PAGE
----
Even boys can knit, when it’s for their fathers fighting overseas.
It’s World War I, and Mikey’s dad is in the Army. His mother and sister are busy knitting warm garments, but Mikey won’t help. “No way! Boys don’t knit.” Then his teacher encourages the class to participate in an upcoming Central Park Knitting Bee. It’s the Purl Girls vs. the Boys’ Knitting Brigade. Mikey, the “sergeant of socks,” and his two friends practice their stitches. On the day of the bee, he marches his troops to a bench and commences the battle. The boys don’t knit too well in spite of their earnest concentration. Mikey despairs of finishing his project—a pair of socks—until an encounter with a disabled veteran gives him a more sensitive perspective on war. As in previous titles, Hopkinson was inspired by an actual event, creating a fast-paced narrative sure to appeal to children today. E-communication has long outstripped snail mail, but the loneliness and the worry of families left behind will still resonate. Guarnaccia’s pen-and-ink–and-watercolor illustrations nicely evoke the fashions of the time period. Liberal use of white space focuses attention on the children and their earnest if awkward stitchery.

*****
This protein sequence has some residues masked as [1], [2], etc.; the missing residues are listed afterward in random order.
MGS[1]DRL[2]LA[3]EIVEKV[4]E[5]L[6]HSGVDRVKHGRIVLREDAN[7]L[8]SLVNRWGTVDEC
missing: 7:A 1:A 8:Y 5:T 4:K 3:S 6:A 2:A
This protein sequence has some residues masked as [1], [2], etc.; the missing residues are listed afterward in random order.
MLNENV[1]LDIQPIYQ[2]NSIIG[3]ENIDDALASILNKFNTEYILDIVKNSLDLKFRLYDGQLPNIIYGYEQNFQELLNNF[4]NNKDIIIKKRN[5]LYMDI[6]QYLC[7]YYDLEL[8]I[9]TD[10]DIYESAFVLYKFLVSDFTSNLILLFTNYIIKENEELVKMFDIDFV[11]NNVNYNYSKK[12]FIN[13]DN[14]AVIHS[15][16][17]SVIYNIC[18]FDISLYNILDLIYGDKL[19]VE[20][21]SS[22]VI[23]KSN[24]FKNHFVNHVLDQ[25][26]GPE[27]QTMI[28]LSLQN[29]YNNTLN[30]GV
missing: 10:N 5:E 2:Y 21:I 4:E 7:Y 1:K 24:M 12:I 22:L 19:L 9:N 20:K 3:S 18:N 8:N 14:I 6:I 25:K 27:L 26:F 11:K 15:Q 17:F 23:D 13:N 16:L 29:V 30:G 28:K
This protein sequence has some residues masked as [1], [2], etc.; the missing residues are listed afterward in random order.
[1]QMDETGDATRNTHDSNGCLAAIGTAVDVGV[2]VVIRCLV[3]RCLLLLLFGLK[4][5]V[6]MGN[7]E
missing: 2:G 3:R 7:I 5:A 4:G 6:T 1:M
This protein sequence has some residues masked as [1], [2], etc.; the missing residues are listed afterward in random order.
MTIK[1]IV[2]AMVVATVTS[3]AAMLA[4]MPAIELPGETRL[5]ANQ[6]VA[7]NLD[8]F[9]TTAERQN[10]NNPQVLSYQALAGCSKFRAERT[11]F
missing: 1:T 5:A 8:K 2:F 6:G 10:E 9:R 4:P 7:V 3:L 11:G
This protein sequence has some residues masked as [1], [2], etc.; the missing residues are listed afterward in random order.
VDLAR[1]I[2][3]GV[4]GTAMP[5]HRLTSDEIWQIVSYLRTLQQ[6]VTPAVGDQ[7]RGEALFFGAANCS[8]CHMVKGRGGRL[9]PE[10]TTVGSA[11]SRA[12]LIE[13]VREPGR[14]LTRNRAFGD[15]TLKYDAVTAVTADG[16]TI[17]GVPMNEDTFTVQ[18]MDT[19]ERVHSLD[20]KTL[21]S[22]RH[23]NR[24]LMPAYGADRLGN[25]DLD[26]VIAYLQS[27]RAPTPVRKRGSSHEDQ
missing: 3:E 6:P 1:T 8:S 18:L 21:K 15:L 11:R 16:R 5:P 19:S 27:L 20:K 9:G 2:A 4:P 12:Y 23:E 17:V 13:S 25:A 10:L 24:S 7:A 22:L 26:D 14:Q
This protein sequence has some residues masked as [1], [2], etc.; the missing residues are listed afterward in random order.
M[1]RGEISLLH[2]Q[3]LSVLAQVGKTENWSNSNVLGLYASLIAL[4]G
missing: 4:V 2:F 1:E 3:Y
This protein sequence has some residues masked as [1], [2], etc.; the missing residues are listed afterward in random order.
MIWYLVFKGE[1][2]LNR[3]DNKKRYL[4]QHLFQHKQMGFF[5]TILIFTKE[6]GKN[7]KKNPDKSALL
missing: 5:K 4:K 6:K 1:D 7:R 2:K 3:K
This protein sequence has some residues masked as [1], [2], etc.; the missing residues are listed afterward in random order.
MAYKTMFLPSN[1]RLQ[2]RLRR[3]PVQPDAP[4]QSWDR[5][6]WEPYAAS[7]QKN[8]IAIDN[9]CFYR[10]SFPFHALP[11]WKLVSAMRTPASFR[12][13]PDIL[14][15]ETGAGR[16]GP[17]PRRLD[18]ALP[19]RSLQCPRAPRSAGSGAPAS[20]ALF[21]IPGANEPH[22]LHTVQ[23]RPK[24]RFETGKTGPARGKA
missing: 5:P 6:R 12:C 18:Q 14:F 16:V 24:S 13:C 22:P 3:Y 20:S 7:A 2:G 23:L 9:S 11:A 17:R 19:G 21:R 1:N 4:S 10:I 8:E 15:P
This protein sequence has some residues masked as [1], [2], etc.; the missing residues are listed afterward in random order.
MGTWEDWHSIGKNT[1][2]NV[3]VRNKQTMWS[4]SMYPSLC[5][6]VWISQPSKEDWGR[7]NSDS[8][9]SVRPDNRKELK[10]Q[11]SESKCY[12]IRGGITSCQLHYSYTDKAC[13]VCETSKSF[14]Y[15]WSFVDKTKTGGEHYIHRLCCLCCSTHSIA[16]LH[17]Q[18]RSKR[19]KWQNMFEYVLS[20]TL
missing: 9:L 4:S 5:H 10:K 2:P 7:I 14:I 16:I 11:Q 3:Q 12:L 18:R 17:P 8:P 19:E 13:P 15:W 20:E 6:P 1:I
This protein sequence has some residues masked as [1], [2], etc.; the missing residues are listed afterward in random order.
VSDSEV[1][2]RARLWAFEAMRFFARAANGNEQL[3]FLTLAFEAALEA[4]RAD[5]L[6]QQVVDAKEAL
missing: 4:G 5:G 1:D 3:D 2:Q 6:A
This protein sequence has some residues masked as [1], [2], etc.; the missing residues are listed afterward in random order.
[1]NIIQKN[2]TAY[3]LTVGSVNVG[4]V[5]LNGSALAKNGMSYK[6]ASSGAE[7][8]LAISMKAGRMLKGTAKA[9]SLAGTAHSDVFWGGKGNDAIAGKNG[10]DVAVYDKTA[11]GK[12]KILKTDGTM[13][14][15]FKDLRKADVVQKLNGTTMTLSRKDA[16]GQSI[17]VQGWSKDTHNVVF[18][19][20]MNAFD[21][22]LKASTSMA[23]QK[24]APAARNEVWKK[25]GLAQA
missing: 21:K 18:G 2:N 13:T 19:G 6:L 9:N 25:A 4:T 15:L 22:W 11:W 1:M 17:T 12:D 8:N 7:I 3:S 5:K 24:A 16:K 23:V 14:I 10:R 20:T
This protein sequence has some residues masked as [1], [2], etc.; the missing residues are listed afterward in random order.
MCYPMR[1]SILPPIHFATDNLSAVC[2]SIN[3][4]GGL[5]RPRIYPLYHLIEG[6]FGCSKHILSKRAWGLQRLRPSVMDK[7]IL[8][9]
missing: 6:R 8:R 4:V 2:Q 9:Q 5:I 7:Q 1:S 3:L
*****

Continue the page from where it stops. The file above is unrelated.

A fine entry in commemoration of the upcoming centennial of World War I. (author’s note, Web resources.) (Picture book. 4-8)